Friends of the RGV Reef sunk their fourth vessel on Nov. 15 as work on the massive artificial reefing project off South Padre Island continues.

The 78-foot former shrimp boat was christened the Genco Energy Services/Murray Meggison in recognition of the company’s donations of necessary equipment to support the project, which has resulted in an explosion of red snapper and other game fish populations off the coast since it began in 2015.

“We needed extended forklifts really bad, and they donated extended reach forklifts over a period of two years, plus all of our nighttime lighting needs,” said Friends President Gary Glick. “That saved us six figures.”

Meggison is owner and president of Genco. Last month Friends, a nonprofit organization, sank a 96-foot shrimp boat dubbed the EMR/Capt. Berry in honor of International Shipbreaking/EMR Group and the company’s vice president, Robert Berry, for their support of the 1,650-acre reefing project, located 8 nautical miles off the Island and 14 nautical miles north of the Brazos Santiago Pass jetties. The typical Texas artificial reef is 80 acres.

Friends sank a derelict tugboat and another shrimper four years to the day before the Genco was sent to the bottom this month. Glick said preparing the retired vessels for reefing requires an obsessive level of attention to decontamination and stripping all non-metal parts. The Texas Parks and Wildlife Department Artificial Reefing Program must sign off on the decontamination work before the boats are deeded to TPWD and then sunk, he said.

Meanwhile, the project has acquired two additional vessels for decontamination and sinking at the earliest opportunity, Glick said. Sunken boats are just one aspect of RGV reef, which also includes thousands of tons of low- and medium-relief elements such as cinder blocks, broken box culverts and concrete railroad ties.

Last January the project sank 12,640 tons of material and is planning to do another deployment beginning this January — opportune timing since deployment vessels are largely idle the first of the year, which makes them cheaper to hire, Glick said.

“We’ve got about 12,000 tons on the yard right now,” he said. “I don’t think that we can pass up this chance to reduce our marine transport deployment cost, because they’re the majority of our cost. If we can reduce the marine transport 40% then that means we can put out 40% more material.”

Glick described the project as the world’s largest industrial-scale nursery reef. Friends also plans to dump material at a site 18 miles offshore where TPWD sank the 473-foot Clipper, a World War II transport and attack ship, 13 years ago at a depth of 132 feet.

“We’re pretty excited about being able to reef around the Clipper, and we really would like to put about 5,000 tons out there,” Glick said. “There’s kind of like an optimal minimum amount that makes a difference.”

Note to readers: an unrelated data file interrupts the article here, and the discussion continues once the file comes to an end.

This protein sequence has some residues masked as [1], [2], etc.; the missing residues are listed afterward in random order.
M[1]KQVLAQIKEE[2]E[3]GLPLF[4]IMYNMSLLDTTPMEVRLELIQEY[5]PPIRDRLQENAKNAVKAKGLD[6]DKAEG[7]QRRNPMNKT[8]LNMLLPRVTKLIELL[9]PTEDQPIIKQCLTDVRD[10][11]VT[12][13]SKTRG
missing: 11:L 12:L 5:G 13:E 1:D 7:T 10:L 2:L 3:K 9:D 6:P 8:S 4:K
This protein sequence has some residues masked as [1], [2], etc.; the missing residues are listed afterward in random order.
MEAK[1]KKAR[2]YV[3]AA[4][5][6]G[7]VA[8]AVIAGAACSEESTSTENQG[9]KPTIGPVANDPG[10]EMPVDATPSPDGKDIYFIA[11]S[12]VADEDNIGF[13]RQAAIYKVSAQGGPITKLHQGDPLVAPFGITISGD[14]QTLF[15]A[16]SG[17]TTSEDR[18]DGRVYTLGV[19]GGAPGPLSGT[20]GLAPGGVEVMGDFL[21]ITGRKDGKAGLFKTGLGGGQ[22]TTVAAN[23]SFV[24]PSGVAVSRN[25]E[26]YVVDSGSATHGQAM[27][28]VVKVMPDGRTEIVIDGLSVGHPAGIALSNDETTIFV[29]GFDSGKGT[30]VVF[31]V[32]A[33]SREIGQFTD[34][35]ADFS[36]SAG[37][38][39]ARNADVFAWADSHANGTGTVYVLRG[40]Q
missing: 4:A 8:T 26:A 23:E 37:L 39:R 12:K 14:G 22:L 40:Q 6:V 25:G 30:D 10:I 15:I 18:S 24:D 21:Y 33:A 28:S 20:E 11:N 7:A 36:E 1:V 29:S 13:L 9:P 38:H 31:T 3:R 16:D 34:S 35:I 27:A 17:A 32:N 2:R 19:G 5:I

It’s all about creating shelter against predators so little fish can grow into big fish, to be caught by amateur and pro anglers alike, which translates into economic development for places with such resources. Alabama, with just 3.7% of the Gulf coastline, built a huge artificial reef that according to multiple studies generates between 37% and 47% of the Gulf’s red snapper catch each year and $50 million to $70 million in total annual economic impact for the state, Glick said.

Support crew members make final preparations before sending a former shrimp boat to the bottom on Nov. 15 as part of the RGV Reef artificial reefing project, which started in 2015 and is boosting game fish populations off South Padre Island. (Photo courtesy of Life Signs Photography)

“We can get close to that,” he said.

The most recent estimate is that RGV Reef generates 240,000 baby fish a year, while anecdotal evidence from charter boat captains points to a big increase in the number of red snapper, Glick said.

“We made a major increase in the amount of nursery reef and have come up with a design that is much more durable, and the huge bump in the number of shorts, undersized fish, was apparent to everybody that fishes the reef this past year,” he said.

“The charter boat captains out there all want to help, and so we’re going to institute a tagging program starting in 2021 for these snapper so that we can better understand their growth rates, their life cycles, how many move off the reef, how many stay on the reef, how fast they grow, all of these things.”

Friends plans to conduct the tagging study in partnership with the University of Texas Rio Grande Valley and is looking to fund graduate students — and smart phone — to keep track of the data, Glick said.

RGV Reef has been built at about a 10th of the cost of a normal reefing contract using donated “materials of opportunity” and even factoring in the high cost of transporting the materials offshore. But it all stops without donations. Friends welcomes “minnow and whale” sized contributions alike, and donors can be assured their dollars will go far thanks to the project’s cost efficiency, Glick said.

“We’ve got two more shrimp boats to name,” he said.

For more information visit rgvreef.org.